KAMPALA - The Court of Appeal has declined to grant bail to the former commissioner in charge of compensation at the Public Service Ministry Stephen Kiwanuka Kunsa.
Kunsa, who is currently serving 9-years-jail term had sought for bail, pending appeal on grounds of ill-health and advanced age (61).
A medical report submitted to court by Kunsa indicated that he had developed a stroke and that such conditions cannot be adequately handled in Luzira Prisons because speech physiotherapists who deal with them are not available in Uganda prisons.
Kunsa also submitted that he had a fixed place of abode in Nakinyuguzi zone LC1, Luwafu, Makindye division and substantial sureties.
However, Justice Remmy Kasule yesterday dismissed Kunsa's bail application for lack of merit.
"Having considered the law and the grounds upon which this application is grounded, this court finds that this application has no merit and the same is accordingly dismissed, "he ordered.
Kasule ruled that Kunsa cannot base his application for bail pending appeal upon the pendency of Court of Appeal criminal case because he is not the appellant in the said appeal.
The judge noted that there were no exceptional grounds and or unusual reasons that the applicant had advanced for him to grant him bail pending appeal, adding that this should be adduced to support the case of the applicant.
‘The applicant is not the appellant in that appeal. The appellant is one Lwamafa and accordingly, the applicant cannot be released on bail pending disposal of an appeal where he is not the appellant, "he ruled.
The trio in 2016 were convicted by the Anti-Corruption Court in Kampala of abuse of office, false accounting, causing financial loss, diversion of public funds and conspiracy to defraud.
The conviction was in relation to the irregular budgeting of sh88.2b during the financial years 2010/2011 and 2011/2012 as civil servants contribution to the National Social Security Fund (NSSF) well knowing that Government workers are not required to contribute to NSSF.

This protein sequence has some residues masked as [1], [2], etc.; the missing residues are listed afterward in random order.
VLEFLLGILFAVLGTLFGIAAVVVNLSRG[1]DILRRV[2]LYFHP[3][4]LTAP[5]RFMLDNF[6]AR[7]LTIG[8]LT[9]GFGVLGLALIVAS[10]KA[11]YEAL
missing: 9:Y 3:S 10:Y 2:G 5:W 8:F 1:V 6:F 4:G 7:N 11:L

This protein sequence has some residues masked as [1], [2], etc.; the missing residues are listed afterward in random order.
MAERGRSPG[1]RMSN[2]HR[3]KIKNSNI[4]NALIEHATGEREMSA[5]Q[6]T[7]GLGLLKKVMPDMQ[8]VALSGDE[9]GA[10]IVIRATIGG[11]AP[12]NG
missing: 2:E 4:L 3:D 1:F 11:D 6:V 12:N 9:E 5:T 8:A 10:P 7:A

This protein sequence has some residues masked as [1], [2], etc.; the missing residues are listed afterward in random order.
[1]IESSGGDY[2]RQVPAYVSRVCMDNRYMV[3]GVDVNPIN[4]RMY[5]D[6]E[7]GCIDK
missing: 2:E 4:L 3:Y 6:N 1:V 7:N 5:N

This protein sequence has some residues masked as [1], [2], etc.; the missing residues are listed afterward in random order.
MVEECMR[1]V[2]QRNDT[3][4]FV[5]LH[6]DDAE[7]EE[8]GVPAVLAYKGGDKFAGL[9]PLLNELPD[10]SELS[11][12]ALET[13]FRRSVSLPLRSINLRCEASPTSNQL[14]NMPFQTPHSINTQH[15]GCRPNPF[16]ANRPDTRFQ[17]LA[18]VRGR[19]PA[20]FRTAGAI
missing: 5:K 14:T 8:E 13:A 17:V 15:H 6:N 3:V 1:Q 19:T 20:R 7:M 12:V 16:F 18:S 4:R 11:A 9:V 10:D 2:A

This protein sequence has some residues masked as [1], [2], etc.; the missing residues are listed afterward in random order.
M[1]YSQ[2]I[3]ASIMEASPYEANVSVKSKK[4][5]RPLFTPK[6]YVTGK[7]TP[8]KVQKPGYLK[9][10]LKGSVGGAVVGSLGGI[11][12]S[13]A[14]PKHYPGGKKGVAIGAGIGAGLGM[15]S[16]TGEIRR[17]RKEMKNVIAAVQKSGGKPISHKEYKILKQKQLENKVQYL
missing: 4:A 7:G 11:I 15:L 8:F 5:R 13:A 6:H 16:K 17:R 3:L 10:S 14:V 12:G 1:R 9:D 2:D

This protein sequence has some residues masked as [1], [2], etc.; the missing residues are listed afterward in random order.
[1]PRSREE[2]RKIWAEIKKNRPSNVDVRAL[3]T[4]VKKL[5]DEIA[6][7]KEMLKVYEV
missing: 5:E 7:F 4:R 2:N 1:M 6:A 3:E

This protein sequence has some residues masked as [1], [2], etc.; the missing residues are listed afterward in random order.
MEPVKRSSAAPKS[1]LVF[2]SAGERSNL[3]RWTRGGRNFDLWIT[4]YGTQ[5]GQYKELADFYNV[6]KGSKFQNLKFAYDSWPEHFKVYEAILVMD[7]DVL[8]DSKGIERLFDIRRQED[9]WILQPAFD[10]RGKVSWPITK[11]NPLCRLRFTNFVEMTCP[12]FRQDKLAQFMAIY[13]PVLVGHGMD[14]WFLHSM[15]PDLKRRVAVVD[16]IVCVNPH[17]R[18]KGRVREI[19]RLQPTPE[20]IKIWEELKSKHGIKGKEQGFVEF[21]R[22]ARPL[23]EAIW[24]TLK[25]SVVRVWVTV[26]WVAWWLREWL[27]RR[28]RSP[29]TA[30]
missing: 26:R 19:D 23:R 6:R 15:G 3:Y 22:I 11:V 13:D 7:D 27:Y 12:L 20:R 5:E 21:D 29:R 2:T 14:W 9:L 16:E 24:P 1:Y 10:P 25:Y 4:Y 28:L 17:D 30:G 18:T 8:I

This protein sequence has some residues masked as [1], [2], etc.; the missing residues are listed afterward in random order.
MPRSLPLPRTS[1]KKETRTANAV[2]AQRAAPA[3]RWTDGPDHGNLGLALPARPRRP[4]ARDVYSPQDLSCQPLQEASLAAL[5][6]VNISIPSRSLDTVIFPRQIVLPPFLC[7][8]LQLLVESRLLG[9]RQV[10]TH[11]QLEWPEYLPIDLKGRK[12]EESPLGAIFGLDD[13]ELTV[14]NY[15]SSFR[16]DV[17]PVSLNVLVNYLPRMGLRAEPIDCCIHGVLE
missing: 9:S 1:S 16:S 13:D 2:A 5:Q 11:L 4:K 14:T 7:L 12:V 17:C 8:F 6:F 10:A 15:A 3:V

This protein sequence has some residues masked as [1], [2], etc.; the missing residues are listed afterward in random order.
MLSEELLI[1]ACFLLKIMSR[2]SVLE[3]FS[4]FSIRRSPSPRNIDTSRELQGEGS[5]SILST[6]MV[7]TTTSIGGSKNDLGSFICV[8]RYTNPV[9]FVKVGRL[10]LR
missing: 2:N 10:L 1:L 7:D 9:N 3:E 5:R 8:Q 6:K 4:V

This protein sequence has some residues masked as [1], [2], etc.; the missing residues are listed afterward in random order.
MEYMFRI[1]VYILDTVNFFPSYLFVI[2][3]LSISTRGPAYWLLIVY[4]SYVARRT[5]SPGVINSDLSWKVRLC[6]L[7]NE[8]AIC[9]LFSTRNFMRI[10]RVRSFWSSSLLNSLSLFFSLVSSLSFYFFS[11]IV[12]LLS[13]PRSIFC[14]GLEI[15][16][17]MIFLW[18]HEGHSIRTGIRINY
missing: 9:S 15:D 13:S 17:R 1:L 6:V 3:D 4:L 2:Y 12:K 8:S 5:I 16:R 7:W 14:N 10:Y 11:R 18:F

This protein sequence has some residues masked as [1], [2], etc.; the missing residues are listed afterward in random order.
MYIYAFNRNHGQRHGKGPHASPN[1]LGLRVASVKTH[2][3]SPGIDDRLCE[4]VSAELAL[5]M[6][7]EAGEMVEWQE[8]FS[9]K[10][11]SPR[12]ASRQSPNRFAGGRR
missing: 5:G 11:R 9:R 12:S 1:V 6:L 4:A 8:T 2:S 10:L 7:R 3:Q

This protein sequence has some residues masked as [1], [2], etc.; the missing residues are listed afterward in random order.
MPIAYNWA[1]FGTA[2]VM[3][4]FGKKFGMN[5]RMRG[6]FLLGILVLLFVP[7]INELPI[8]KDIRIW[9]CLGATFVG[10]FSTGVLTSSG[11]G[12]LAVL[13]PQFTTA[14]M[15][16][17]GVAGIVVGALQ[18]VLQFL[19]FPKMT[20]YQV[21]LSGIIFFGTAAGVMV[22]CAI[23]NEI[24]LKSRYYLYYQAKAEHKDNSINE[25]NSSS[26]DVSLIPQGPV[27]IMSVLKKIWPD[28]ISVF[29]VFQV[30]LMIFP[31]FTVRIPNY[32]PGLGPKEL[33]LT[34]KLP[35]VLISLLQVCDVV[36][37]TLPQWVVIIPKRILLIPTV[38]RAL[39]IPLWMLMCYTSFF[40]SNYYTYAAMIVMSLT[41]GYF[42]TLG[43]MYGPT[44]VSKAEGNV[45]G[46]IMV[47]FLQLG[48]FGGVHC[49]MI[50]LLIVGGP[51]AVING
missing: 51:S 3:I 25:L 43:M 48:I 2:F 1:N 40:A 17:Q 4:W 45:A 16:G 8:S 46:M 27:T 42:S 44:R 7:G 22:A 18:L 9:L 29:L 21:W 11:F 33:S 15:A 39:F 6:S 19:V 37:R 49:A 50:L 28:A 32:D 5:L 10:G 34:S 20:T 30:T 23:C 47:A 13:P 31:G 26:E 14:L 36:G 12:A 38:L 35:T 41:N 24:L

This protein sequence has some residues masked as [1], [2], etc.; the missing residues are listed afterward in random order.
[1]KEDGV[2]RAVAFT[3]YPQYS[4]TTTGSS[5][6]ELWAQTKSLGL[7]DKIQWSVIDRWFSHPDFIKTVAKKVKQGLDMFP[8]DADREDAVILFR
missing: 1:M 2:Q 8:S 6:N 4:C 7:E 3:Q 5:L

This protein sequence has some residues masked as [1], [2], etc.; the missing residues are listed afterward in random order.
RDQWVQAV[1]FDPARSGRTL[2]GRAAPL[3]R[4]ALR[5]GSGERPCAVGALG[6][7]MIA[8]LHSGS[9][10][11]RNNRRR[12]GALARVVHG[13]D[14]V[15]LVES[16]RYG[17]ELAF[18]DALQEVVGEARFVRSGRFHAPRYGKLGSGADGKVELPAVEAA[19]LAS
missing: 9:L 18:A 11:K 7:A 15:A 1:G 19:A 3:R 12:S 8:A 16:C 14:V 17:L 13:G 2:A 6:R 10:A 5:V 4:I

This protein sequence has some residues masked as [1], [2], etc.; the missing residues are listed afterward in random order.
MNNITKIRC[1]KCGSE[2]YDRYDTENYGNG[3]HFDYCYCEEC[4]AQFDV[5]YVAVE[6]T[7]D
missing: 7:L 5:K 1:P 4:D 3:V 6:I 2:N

Following the conviction, Jimmy Lwamafa, the former Permanent Secretary was sentenced to a seven-year jail term, Christopher Obey, the former Principal Accountant 10 years and Kunsa 5 years. They were also ordered to compensate Government sh50b out of the diverted money.
Being dissatisfied with the judgement, the trio challenged their convictions and sentences at the Court of Appeal through their lawyers Evans Ochieng and Nsubuga Mubiru.
In their appeal, the convicts argued that Justice Lawrence Gidudu erred in law and fact when he failed to properly evaluate the evidence on record and came to a wrong conclusion.
Conviction upheld, sentences reduced
However, a panel of three justice comprising of Deputy Chief Justice Alfonse Owiny Dollo, Elizabeth Musoke and Percy Tuhaise in February this year, upheld the convictions of the trio and reduced their sentences.
Lwamafa's sentence was reduced from seven to four years, while Kunsa from five to three years. But the justices declined to reduce Obey's sentence saying there was no justifiable argument for quashing the sentence.
According to the justices, the trial judge did not consider mitigating factors for Kunsa, who was sick at the time of his conviction whereas Lwamafa' s sentence was found to have been harsh and excessive.
The Justices said the lower court gave the convicts a very lenient compensation order and observed that they would have ordered for more compensation if the Directorate of Public Prosecutions had appealed against the trial judge's order to refund only sh50b.
However, on December 21, 2018, the three former ministry of public service top officials were also convicted along with city lawyer Bob Kasango over theft of sh15b that was meant for pensioners.
Subsequently, Obey was given 14 years while Lwamafa and Kunsa each got nine years. They have since appealed against the sentence and conviction.